Tempers are flying and hyperbole is rampant in the upper reaches of the publishing world. Nothing new here, but let’s take a closer look.
Mark Day at The Australian provides some good insights into the recent mud-slinging matches between News Corp and ABC, with partisan interests outweighing hard facts when discussing declining print circulation figures and how to handle them.
Intrigue and innuendo aside, the dispute does lay open the critical issue for print publishers: With print revenues declining, and digital revenues nowhere near able to close that gap left from print, how will print survive?
“For years conventional wisdom has decreed that publishers must develop digital versions of their products and make their brands available on all platforms so that consumers can choose,” writes Day. “This is part of the digital narrative — you’ve got to be everywhere, all the time.”
“News Corp management clearly has a different view — protect the publishing base by every means possible; play for time; test new approaches and technologies and pursue those that work,” Day continues.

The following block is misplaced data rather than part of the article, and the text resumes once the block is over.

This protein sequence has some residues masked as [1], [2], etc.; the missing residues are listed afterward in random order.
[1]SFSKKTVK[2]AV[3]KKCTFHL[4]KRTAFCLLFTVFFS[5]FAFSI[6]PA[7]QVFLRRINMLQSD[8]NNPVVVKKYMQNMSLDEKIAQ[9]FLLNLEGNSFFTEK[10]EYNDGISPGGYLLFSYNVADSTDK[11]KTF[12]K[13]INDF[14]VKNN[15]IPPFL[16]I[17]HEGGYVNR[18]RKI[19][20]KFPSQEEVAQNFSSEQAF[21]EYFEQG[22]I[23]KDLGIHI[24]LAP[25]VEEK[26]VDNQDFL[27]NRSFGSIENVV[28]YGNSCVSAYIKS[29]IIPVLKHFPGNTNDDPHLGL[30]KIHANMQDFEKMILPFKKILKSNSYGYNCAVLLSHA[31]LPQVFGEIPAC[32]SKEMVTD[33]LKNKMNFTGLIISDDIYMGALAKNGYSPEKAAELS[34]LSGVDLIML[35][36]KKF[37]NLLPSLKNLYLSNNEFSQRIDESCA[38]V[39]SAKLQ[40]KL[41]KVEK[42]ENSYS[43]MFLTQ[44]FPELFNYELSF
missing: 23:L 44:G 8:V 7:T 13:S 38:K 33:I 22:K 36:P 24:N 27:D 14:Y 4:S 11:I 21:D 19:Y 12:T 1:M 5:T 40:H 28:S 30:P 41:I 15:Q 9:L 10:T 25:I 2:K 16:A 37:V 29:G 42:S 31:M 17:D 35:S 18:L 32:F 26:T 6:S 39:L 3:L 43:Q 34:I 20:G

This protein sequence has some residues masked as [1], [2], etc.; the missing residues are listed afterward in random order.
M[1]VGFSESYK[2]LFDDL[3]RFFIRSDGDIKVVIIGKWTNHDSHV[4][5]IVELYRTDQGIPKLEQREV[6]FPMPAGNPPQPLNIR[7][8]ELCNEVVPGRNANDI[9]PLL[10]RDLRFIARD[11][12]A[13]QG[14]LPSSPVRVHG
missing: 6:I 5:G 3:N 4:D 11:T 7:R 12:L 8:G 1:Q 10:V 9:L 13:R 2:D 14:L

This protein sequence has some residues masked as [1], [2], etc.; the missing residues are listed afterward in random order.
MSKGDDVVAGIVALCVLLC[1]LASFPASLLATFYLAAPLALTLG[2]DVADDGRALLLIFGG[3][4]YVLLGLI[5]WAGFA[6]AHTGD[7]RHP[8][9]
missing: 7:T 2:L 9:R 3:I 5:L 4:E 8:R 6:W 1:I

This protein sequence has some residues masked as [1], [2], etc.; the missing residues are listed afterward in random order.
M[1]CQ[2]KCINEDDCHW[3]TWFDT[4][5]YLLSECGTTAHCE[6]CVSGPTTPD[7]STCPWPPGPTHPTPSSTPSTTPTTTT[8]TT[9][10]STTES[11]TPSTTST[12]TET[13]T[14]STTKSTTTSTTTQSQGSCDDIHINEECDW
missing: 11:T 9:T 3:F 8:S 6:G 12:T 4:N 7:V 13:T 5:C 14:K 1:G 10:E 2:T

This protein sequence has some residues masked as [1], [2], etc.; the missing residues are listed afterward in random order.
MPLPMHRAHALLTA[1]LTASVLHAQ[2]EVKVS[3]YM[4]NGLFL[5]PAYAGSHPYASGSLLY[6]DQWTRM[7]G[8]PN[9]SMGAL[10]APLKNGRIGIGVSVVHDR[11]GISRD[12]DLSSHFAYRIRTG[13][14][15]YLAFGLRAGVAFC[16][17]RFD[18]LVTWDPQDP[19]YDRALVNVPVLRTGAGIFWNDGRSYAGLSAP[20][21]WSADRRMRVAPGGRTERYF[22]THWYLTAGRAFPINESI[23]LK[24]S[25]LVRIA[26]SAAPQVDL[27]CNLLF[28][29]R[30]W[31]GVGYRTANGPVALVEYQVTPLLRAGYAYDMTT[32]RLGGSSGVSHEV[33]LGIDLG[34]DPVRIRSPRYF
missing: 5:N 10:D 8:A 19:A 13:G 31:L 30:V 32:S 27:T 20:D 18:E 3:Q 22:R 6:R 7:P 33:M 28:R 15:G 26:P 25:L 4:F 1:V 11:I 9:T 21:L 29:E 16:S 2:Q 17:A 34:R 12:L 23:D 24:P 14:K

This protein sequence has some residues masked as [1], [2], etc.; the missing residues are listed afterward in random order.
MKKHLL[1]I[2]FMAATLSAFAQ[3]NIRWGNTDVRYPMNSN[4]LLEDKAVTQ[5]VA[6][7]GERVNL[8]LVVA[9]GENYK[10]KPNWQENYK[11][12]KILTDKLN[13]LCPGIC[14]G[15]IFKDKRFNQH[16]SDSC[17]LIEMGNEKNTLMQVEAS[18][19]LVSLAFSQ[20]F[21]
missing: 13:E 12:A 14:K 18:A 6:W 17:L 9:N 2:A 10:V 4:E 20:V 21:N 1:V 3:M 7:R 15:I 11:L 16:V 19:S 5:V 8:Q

“News Corp recently announced it would trial a digital ink-jet printing plant in Brisbane. These plants are relatively cheap and it may be that dozens of them could be scattered around the nation to produce small but highly personalised print runs,” says Day.
“The content of a paper could be localised and individual subscribers keen to maintain their print habit could nominate their areas of special interest so that each morning they would receive a personally tailored edition.”
We find a lot of encouragement in this kind of top-level adaptation. Consumer demands are changing, and technology is providing the way to meet those demands in print. Publishers adapt— or die — based on how well they can evolve to the new climate and utilize the new technology available to them.
“There’s no question that the print industry faces challenging times, but I wouldn’t be in any hurry to abandon it while it still earns the great majority of revenue for publishers.”
Regardless of who said it, and what side of the political fence you sit on, this makes sense. It’s time to look past the personal issues and really understand the incredible changes in print publishing we stand poised to embrace.